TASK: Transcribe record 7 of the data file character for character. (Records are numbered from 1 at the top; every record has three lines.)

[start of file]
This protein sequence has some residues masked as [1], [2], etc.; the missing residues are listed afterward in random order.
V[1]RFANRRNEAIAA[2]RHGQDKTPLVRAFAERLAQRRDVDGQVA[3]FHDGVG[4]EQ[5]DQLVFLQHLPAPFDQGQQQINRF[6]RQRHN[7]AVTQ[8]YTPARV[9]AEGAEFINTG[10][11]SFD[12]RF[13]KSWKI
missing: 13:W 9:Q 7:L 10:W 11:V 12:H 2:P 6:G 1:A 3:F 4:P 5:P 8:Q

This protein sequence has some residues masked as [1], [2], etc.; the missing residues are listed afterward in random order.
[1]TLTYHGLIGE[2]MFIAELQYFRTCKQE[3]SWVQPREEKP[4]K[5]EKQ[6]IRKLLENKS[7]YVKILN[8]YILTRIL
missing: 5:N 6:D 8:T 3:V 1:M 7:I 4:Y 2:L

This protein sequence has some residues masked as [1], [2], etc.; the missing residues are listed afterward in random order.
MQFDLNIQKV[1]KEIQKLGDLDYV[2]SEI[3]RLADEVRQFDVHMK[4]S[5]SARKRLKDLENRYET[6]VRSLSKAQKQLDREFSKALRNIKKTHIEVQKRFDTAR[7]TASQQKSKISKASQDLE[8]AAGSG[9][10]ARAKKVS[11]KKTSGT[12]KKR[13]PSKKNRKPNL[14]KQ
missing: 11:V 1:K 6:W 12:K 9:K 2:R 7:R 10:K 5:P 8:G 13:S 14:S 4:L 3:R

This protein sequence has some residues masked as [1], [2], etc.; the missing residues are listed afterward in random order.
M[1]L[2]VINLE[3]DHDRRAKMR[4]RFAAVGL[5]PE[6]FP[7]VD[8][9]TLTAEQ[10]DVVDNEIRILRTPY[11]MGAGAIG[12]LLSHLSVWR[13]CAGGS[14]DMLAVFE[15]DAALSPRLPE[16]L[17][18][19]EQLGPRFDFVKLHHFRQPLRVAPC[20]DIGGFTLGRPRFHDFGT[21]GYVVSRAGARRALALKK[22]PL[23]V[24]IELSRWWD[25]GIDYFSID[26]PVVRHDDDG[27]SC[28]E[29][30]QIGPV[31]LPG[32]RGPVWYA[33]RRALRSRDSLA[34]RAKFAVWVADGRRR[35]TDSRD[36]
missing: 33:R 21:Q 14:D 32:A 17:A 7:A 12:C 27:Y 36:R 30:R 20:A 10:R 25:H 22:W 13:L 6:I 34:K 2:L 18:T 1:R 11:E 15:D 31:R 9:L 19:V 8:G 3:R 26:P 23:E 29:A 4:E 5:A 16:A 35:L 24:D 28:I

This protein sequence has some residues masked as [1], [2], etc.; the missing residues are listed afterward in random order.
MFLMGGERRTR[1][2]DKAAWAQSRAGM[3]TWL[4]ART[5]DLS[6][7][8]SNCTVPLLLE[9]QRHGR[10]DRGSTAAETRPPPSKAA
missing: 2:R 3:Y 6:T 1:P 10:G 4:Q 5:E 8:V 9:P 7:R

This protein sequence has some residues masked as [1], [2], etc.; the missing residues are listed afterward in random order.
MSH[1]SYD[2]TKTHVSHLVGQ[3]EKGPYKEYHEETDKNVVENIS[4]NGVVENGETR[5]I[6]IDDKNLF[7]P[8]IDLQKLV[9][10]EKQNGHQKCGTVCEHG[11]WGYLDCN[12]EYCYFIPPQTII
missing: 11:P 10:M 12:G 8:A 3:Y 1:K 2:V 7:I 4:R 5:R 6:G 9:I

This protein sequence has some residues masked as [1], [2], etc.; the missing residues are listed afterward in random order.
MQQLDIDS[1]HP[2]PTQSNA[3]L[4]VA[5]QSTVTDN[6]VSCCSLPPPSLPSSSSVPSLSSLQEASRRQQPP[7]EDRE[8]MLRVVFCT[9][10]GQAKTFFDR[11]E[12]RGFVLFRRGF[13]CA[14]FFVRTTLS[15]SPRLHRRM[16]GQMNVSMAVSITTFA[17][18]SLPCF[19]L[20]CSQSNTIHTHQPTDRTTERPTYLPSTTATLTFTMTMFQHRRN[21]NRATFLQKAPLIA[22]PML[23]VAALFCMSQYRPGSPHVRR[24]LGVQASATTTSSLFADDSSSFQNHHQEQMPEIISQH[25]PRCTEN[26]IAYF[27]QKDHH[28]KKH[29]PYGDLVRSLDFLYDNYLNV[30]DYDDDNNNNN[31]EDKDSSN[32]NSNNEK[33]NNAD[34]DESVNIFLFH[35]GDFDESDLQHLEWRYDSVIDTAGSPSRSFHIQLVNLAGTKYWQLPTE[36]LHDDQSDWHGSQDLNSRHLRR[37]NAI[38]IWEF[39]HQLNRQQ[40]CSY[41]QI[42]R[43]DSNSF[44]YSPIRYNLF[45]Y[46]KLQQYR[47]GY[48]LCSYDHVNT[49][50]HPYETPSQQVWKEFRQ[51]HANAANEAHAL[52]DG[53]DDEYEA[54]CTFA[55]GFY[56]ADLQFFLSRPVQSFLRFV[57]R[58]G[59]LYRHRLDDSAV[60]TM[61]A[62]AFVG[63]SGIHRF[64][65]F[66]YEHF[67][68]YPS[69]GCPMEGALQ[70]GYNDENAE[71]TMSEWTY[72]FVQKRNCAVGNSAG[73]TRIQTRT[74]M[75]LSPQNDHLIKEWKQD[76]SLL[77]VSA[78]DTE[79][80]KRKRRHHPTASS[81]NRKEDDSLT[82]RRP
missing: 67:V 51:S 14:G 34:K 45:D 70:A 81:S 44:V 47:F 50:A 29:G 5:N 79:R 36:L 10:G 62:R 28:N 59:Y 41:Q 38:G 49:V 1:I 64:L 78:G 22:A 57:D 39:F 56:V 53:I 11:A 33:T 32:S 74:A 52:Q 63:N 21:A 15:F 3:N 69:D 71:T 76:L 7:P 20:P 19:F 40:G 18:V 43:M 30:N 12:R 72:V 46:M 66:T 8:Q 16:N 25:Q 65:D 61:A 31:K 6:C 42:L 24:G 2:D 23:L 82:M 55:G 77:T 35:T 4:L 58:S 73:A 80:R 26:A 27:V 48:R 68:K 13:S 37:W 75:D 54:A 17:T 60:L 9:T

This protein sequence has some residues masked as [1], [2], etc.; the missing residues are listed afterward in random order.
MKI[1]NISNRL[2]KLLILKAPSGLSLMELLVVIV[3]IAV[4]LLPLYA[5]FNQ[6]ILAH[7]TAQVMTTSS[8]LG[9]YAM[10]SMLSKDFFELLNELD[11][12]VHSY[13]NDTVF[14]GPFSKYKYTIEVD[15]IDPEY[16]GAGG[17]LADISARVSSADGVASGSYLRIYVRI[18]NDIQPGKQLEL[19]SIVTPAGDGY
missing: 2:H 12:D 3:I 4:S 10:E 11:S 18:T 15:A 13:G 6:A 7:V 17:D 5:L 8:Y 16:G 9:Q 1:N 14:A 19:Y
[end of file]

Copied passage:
This protein sequence has some residues masked as [1], [2], etc.; the missing residues are listed afterward in random order.
MQQLDIDS[1]HP[2]PTQSNA[3]L[4]VA[5]QSTVTDN[6]VSCCSLPPPSLPSSSSVPSLSSLQEASRRQQPP[7]EDRE[8]MLRVVFCT[9][10]GQAKTFFDR[11]E[12]RGFVLFRRGF[13]CA[14]FFVRTTLS[15]SPRLHRRM[16]GQMNVSMAVSITTFA[17][18]SLPCF[19]L[20]CSQSNTIHTHQPTDRTTERPTYLPSTTATLTFTMTMFQHRRN[21]NRATFLQKAPLIA[22]PML[23]VAALFCMSQYRPGSPHVRR[24]LGVQASATTTSSLFADDSSSFQNHHQEQMPEIISQH[25]PRCTEN[26]IAYF[27]QKDHH[28]KKH[29]PYGDLVRSLDFLYDNYLNV[30]DYDDDNNNNN[31]EDKDSSN[32]NSNNEK[33]NNAD[34]DESVNIFLFH[35]GDFDESDLQHLEWRYDSVIDTAGSPSRSFHIQLVNLAGTKYWQLPTE[36]LHDDQSDWHGSQDLNSRHLRR[37]NAI[38]IWEF[39]HQLNRQQ[40]CSY[41]QI[42]R[43]DSNSF[44]YSPIRYNLF[45]Y[46]KLQQYR[47]GY[48]LCSYDHVNT[49][50]HPYETPSQQVWKEFRQ[51]HANAANEAHAL[52]DG[53]DDEYEA[54]CTFA[55]GFY[56]ADLQFFLSRPVQSFLRFV[57]R[58]G[59]LYRHRLDDSAV[60]TM[61]A[62]AFVG[63]SGIHRF[64][65]F[66]YEHF[67][68]YPS[69]GCPMEGALQ[70]GYNDENAE[71]TMSEWTY[72]FVQKRNCAVGNSAG[73]TRIQTRT[74]M[75]LSPQNDHLIKEWKQD[76]SLL[77]VSA[78]DTE[79][80]KRKRRHHPTASS[81]NRKEDDSLT[82]RRP
missing: 67:V 51:S 14:G 34:K 45:D 70:A 81:S 44:V 47:F 50:A 29:G 5:N 79:R 36:L 10:G 62:R 28:N 59:Y 41:Q 38:G 49:V 1:I 64:L 78:G 22:A 57:D 39:F 56:V 53:I 11:A 33:T 32:S 74:A 52:Q 63:N 21:A 15:F 3:N 69:D 71:T 76:L 7:P 20:P 19:F 40:G 18:V 43:M 30:N 12:R 72:V 46:M 66:T 8:Q 16:N 25:Q 65:D 61:A 31:K 6:C 42:L 24:G 2:D 23:L 82:M 55:G 77:T 35:T 4:L 58:S 73:A 80:R 26:A 27:V 48:R 68:K 13:S 37:W 75:D 54:A 17:T 60:L 9:T